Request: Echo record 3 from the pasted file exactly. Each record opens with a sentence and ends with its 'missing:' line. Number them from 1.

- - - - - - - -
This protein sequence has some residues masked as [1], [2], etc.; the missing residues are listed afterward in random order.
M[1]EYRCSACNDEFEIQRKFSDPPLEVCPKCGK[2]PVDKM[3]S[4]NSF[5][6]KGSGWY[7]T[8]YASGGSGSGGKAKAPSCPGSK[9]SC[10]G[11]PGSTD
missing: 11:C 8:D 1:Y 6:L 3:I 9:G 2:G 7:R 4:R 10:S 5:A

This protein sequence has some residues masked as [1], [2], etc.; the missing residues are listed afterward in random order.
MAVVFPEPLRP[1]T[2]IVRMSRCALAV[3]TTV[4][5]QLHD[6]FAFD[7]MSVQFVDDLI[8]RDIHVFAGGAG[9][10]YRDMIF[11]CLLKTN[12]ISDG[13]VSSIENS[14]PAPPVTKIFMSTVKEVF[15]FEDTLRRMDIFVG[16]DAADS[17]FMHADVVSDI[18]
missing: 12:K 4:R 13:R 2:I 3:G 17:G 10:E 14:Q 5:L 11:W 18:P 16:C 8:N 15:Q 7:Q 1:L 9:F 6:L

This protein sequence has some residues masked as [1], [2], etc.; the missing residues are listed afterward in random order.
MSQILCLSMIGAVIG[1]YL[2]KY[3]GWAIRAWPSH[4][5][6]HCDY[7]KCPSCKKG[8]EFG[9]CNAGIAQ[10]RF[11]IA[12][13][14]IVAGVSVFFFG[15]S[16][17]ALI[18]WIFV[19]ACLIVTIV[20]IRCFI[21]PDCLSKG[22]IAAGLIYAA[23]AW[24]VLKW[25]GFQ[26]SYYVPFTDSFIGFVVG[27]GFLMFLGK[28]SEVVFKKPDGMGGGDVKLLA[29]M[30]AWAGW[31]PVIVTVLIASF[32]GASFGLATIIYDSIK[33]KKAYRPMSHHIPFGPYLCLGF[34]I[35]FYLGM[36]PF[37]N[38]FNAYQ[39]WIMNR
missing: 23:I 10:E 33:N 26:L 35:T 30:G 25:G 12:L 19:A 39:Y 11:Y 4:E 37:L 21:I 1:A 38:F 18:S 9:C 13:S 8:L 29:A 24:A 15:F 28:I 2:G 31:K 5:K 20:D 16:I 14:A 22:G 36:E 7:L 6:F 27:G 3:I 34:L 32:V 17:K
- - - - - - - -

This protein sequence has some residues masked as [1], [2], etc.; the missing residues are listed afterward in random order.
MSQILCLSMIGAVIG[1]YL[2]KY[3]GWAIRAWPSH[4][5][6]HCDY[7]KCPSCKKG[8]EFG[9]CNAGIAQ[10]RF[11]IA[12][13][14]IVAGVSVFFFG[15]S[16][17]ALI[18]WIFV[19]ACLIVTIV[20]IRCFI[21]PDCLSKG[22]IAAGLIYAA[23]AW[24]VLKW[25]GFQ[26]SYYVPFTDSFIGFVVG[27]GFLMFLGK[28]SEVVFKKPDGMGGGDVKLLA[29]M[30]AWAGW[31]PVIVTVLIASF[32]GASFGLATIIYDSIK[33]KKAYRPMSHHIPFGPYLCLGF[34]I[35]FYLGM[36]PF[37]N[38]FNAYQ[39]WIMNR
missing: 23:I 10:E 33:N 26:L 35:T 30:G 25:G 12:L 19:A 39:Y 11:Y 4:E 37:L 21:I 1:A 38:F 18:S 9:C 13:S 8:L 29:A 24:A 15:F 28:I 2:G 31:K 5:K 20:D 16:I 14:A 22:G 36:E 7:L 6:F 27:G 3:I 34:L 32:V 17:K